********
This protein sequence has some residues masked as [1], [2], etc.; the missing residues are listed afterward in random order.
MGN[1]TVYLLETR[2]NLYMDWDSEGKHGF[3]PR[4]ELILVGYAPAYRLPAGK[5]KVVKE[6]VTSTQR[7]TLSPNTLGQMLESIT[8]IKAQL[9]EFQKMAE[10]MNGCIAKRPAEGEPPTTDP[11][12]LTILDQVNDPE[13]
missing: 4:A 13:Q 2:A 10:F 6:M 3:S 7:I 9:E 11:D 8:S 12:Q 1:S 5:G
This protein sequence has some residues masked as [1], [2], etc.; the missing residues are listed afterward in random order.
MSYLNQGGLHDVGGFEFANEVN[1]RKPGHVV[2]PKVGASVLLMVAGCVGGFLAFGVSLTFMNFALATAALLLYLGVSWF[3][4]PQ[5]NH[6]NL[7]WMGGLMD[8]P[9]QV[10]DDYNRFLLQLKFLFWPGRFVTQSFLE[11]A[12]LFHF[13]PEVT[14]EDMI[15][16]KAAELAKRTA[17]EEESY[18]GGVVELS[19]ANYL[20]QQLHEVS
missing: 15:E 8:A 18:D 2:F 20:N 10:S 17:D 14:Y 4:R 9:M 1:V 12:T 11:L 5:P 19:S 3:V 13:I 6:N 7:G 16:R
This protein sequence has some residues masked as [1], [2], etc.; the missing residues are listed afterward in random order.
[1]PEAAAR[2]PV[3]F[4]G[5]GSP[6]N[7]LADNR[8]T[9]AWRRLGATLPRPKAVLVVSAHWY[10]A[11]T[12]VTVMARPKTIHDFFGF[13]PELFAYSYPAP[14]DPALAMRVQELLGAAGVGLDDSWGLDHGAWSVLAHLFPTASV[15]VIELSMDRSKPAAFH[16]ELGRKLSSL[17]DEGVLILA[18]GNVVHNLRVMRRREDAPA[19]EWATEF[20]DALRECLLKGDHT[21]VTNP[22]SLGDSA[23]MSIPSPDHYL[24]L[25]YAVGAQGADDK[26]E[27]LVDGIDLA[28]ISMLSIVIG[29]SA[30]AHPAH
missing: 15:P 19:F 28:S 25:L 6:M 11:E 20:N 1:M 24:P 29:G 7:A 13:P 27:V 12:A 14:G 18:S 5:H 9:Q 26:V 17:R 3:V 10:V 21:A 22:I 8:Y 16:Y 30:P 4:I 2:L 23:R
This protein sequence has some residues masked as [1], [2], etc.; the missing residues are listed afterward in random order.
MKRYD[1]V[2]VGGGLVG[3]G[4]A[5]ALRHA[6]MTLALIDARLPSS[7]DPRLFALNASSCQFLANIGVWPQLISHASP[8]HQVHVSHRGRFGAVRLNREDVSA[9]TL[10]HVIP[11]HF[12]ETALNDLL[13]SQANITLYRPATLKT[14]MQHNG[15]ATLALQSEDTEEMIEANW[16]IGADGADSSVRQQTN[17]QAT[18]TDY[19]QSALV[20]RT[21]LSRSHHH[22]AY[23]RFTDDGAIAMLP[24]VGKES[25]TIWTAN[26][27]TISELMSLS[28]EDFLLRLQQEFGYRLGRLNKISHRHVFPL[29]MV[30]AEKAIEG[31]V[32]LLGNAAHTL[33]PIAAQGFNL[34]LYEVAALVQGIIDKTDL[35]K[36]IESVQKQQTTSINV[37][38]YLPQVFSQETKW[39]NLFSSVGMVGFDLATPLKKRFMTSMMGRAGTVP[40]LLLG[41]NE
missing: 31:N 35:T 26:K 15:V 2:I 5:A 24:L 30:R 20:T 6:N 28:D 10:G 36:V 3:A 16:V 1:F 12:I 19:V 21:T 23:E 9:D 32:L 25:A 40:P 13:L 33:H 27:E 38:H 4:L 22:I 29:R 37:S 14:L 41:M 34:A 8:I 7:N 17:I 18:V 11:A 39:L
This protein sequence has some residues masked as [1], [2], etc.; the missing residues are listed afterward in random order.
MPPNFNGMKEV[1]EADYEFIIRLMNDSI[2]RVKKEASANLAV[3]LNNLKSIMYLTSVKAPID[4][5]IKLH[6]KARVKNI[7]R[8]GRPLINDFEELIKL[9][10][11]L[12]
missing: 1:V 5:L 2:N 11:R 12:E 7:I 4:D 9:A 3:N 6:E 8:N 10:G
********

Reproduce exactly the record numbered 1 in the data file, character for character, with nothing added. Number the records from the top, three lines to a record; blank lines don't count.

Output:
This protein sequence has some residues masked as [1], [2], etc.; the missing residues are listed afterward in random order.
MGN[1]TVYLLETR[2]NLYMDWDSEGKHGF[3]PR[4]ELILVGYAPAYRLPAGK[5]KVVKE[6]VTSTQR[7]TLSPNTLGQMLESIT[8]IKAQL[9]EFQKMAE[10]MNGCIAKRPAEGEPPTTDP[11][12]LTILDQVNDPE[13]
missing: 4:A 13:Q 2:A 10:F 6:M 3:S 7:I 9:E 11:D 8:S 12:Q 1:S 5:G